Decades ago, when I last looked at programming, high level, word-oriented languages like Pascal existed but they were maddeningly difficult to work with. The slightest missing semi-colon or bracket would leave your code dead on arrival when you tried to run it. By comparison, a program like Xcode, the chief way to author apps for Apple’s mobile operating system, has built in correcting methods that follow you line by line. Forget that bracket? Xcode glares at you like a spell checker, noting a problem with that line. It may even highlight the word or phrase that is bothering it, letting you puzzle over a solution before you leave it behind. Can’t remember exactly how to type NSViewController? A prompt runs in front of most phrases as you type them, showing their proper spelling.
But I am getting ahead of myself. You don’t have to deal with Xcode immediately. I’m learning a different approach at buzztouch.com. You first rough out your app, using the buzztouch control panel, which features a graphic and menu driven style. Apple and Android code are both generated in the background while you build the basics of your app. You later download this source code and open it using either the iOS software development kit, the Android SDK, or both. From this point you can run your app in an Apple or Android simulator. Tweaks and corrections are applied directly to the SDK, with no need to go back control panel. Sound confusing? It is, at first, and right now I am still learning the basics. What really helps are BT’s free video tutorials.
After you register you can take these tutorials in order, getting tested on each one along the way. Even if I don’t complete an app I will feel good about learning how they are constructed. And, as I suggested in the first paragraph of this post, I could concentrate on what I could do in an app, leaving the rest to others. You’ll find plenty of them in the buzztouch community, which seems a friendly and welcoming place. Will I become a paid member of BT? I don’t know yet, but I like their site and I definitely will join if I go further with my app idea.
Have you ever noticed the people with pictures in Google search results? Wondered how to do that? You first need a Google account but that isn’t hard to do. You can then go to Google.com to learn about this program by clicking on this link. The Google Authorship program ties your content to yourself. Very nice.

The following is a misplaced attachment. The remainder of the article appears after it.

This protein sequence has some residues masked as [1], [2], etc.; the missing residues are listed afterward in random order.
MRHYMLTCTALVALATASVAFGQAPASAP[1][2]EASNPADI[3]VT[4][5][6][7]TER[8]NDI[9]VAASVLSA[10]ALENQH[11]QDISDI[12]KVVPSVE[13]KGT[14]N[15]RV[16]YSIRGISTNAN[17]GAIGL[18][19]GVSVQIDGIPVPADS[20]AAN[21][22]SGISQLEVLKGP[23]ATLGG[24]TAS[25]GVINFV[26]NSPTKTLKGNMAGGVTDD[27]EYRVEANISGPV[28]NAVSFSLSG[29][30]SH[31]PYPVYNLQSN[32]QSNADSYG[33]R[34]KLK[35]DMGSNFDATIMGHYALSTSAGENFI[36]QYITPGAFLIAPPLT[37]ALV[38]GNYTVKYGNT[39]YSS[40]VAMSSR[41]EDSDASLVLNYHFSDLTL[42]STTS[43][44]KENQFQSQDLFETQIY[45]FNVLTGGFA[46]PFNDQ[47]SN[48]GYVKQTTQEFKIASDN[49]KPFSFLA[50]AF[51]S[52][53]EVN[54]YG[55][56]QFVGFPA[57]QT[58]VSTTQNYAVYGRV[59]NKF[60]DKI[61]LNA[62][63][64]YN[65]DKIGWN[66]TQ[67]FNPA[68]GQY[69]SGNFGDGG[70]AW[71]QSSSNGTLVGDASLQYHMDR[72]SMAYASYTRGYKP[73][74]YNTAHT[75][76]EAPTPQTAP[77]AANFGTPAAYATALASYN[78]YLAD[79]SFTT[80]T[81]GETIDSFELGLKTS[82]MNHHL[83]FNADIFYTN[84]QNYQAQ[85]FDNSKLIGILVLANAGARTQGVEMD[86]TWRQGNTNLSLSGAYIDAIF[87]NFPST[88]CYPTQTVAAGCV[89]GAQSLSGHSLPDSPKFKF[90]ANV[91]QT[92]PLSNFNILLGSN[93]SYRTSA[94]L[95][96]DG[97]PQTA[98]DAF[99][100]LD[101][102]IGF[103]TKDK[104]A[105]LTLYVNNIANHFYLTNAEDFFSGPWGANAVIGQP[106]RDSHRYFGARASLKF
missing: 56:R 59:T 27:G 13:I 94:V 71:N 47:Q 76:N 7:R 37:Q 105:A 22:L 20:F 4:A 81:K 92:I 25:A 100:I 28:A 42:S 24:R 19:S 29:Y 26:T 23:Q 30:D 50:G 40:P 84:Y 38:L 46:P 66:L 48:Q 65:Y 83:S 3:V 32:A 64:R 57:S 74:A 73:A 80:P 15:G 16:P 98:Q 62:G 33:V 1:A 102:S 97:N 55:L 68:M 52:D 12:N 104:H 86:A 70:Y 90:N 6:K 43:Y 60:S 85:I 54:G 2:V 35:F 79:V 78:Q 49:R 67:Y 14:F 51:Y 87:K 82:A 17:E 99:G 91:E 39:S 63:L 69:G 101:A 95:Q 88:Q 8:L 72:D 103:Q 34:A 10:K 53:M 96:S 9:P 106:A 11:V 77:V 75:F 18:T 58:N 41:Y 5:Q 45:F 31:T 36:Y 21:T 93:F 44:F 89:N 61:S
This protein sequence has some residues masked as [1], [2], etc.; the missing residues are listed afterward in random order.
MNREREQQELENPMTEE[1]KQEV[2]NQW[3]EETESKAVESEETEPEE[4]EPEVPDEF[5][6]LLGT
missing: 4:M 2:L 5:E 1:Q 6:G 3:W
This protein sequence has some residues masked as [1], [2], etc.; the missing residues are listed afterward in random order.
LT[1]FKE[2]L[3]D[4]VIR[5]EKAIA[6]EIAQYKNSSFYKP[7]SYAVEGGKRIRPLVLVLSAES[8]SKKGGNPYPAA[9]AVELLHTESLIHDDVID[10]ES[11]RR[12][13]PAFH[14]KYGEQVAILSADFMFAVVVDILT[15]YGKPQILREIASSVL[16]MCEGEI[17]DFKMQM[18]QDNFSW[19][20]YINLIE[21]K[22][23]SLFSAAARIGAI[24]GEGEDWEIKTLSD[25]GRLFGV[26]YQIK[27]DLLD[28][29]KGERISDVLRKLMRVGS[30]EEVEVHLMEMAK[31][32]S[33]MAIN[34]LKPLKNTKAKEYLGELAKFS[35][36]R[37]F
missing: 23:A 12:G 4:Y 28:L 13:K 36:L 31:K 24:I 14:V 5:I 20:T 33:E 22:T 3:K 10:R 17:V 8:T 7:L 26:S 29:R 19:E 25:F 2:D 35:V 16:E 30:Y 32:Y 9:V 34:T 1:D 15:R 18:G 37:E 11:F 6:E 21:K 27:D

It’s easy to set up if you own or control a domain with a matching e-mail account. In my case I do not have that. I have the domain thomasfarleyblog.com but my e-mail address is email@example.com. In that case, Google’s program makes it somewhat complicated for you to claim authorship privileges.
Fortunately for WordPress users, you can go to your Dashboard, click on “Settings” and investigate the “Sharing” settings. You’ll want to investigate the “Publicize” and “Google+Profile” areas. Do both. Check out, too, in this section, the many other ways that you can extend the reach of your WP blog. LinkedIn and Facebook are just two of the options you can plug into your blog. BTW, thanks much to the great support staff at WP for helping me figure this out.
May 15, 2014 update: While I think the link with Google is working, it still is not putting my photo with my search results. I will continue to investigate.
Wither the web? This article from mobilewebsite.name discusses the future of the web. The accompanying graphics, one in particular supplied by Flurry Analytics, show that apps are garnering most of the time spent on the internet, compared to people seeking content through websites.
An app is a better bookmark, it directs you to a particular place on the web, and then delivers information tailored specifically to your mobile device. TMZ viewed on an iPad will look differently, sometimes radically so, than on a desktop computer. Margins, photos, and text are aligned correctly and for a small screen. If the article is true, far more people now rely on apps to access the net rather than using a browser like Safari. With this in mind I am going to investigate building an app. I have a good idea but will I be able to construct something useful and professional looking? Apple’s App Store is getting more and more restrictive with the apps they allow. And will I be able to afford it? Apple takes 30% of what is charged. Will I be able to price my product reasonably while still being able to recover my development costs? I’ll share what I learn as I go.